- In a Rural California Region, a Plan Takes Shape to Provide Shade from Dangerous Heat
- New Native American Health Alliance to Address Physician Shortages in Tribal Communities
- How NRHA, USDA Are Helping Rural Hospitals
- Hundreds of Thousands of US Infants Every Year Pay the Consequences of Prenatal Exposure to Drugs, a Growing Crisis Particularly in Rural America
- Rural Maternal Health Series Webinars
- Federally Qualified Health Centers Can Make the Switch to Value-Based Payment, But Need Assistance
- New Program Aims to Boost Tribal Access to Care, but Advocates Says More Can Be Done
- Tribal Schools to Get 24/7 Behavioral Health Crisis Line
- As More Rural Hospitals Stop Delivering Babies, Some Are Determined to Make It Work
- PCORI Advisory Panels: Panel Openings
- Tribes in Washington Are Battling a Devastating Opioid Crisis. Will a Multimillion-Dollar Bill Help?
- HHS Launches Postpartum Maternal Health Collaborative
- FACT SHEET: Biden-Harris Administration Releases Annual Agency Equity Action Plans to Further Advance Racial Equity and Support for Underserved Communities Through the Federal Government
- Rural Emergency Medical Team Touts Using Whole Blood to Help Save Lives
- New Black-Owned Freight Farm in Rural Minnesota to Tackle Food Insecurity, Health Inequities
A review of data from the Behavioral Risk Factor Surveillance System showed the prevalence of COPD has remained stable overall, but with disparities based on rural residence. Specifically, between the years 2011 and 2021, prevalence increased for adults 75 years and older, for those living in rural areas, and for those who smoked. Researchers suggest the COPD National Action Plan provides a comprehensive framework for COPD prevention, treatment, and management strategies. These can be tailored to address risk factors specific to various populations. In rural areas, for example, there are higher rates of smoking, history of asthma, and exposure to lung irritants, but limited access to pulmonologists. The Rural Health Information Hub recently updated the Rural Chronic Obstructive Pulmonary Disease Toolkit, with models for effective COPD programs, issues to consider when implementing, and resources for funding and sustainability.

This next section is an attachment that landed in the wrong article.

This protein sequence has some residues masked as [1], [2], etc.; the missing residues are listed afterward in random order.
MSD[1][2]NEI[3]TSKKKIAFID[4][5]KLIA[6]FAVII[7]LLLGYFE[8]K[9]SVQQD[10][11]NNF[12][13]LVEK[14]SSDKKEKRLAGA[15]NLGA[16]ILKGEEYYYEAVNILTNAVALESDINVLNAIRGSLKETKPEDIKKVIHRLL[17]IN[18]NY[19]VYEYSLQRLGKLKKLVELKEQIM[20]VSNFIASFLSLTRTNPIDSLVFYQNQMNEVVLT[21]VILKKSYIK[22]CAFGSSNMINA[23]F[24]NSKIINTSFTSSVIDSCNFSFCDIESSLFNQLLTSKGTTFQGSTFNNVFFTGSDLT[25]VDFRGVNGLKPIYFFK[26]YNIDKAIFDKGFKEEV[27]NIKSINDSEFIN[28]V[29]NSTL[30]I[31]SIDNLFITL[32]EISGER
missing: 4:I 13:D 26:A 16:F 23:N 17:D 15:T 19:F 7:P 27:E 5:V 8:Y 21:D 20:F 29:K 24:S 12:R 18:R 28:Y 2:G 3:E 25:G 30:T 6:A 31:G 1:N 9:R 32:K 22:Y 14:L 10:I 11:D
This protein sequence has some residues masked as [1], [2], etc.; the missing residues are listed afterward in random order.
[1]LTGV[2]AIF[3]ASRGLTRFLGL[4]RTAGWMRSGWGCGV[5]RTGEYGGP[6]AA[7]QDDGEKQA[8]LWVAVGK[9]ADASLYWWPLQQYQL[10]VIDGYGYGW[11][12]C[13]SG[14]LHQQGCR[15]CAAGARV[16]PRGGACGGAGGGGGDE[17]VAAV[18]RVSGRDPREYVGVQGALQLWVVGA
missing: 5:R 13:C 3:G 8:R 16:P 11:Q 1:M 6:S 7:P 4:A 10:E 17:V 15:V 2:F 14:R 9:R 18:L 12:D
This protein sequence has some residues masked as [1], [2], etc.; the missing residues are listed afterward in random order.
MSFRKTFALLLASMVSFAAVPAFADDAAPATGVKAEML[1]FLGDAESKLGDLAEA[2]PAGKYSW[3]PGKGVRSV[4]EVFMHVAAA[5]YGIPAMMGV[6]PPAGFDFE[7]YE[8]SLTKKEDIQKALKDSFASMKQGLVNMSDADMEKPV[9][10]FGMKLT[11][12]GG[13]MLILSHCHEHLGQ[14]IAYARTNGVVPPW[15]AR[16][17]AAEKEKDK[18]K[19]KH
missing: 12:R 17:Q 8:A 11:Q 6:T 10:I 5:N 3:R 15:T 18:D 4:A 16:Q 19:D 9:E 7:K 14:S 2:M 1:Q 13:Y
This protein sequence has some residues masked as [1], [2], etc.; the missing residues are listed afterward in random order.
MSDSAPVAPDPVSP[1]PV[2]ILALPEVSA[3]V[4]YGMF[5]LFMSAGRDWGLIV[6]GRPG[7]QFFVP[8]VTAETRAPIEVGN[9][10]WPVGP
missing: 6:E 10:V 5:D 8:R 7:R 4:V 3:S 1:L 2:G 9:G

Read the full article here.
The U.S. Department of Health and Human Services (HHS) made the announcement last week and invites nominations to bring perspectives from outside the government to help inform federal action. Committee activities will focus on health equity, needing a diverse membership of persons with multidisciplinary expertise – clinical, medical, public health, behavioral health, human services, employment, data science, and research – as well as those with Long COVID experience. Researchers and even insurers have already considered that long COVID could be “a mass disabling event” affecting economic productivity. A more recent study suggests a higher prevalence among nonmetropolitan adults. As of December 2022, data from the Centers for Disease Control and Prevention show that the top five states for self-reported symptoms are mostly rural: Montana, Wyoming, Mississippi, Kentucky, and Alaska.
Read the full article here.
A new report from the National Center for Health Statistics at the Centers for Disease Control and Prevention (CDC) examines how health insurance coverage varies by age, state, region, and urbanization level. Using data from the 2022 National Health Interview Survey, researchers found that the percentage of uninsured adults aged 18-64 was about 14 percent for those living in both nonmetropolitan counties and large central metropolitan counties. Within the same age range, the percentage of adults with public insurance (i.e., Medicaid, CHIP, Medicare, military plans, and other government-sponsored health plans at the state level) was highest in nonmetropolitan counties, at 30 percent. This new information corresponds with historical data showing higher rates of uninsurance in rural areas and a higher rate of enrollment in public sources of coverage.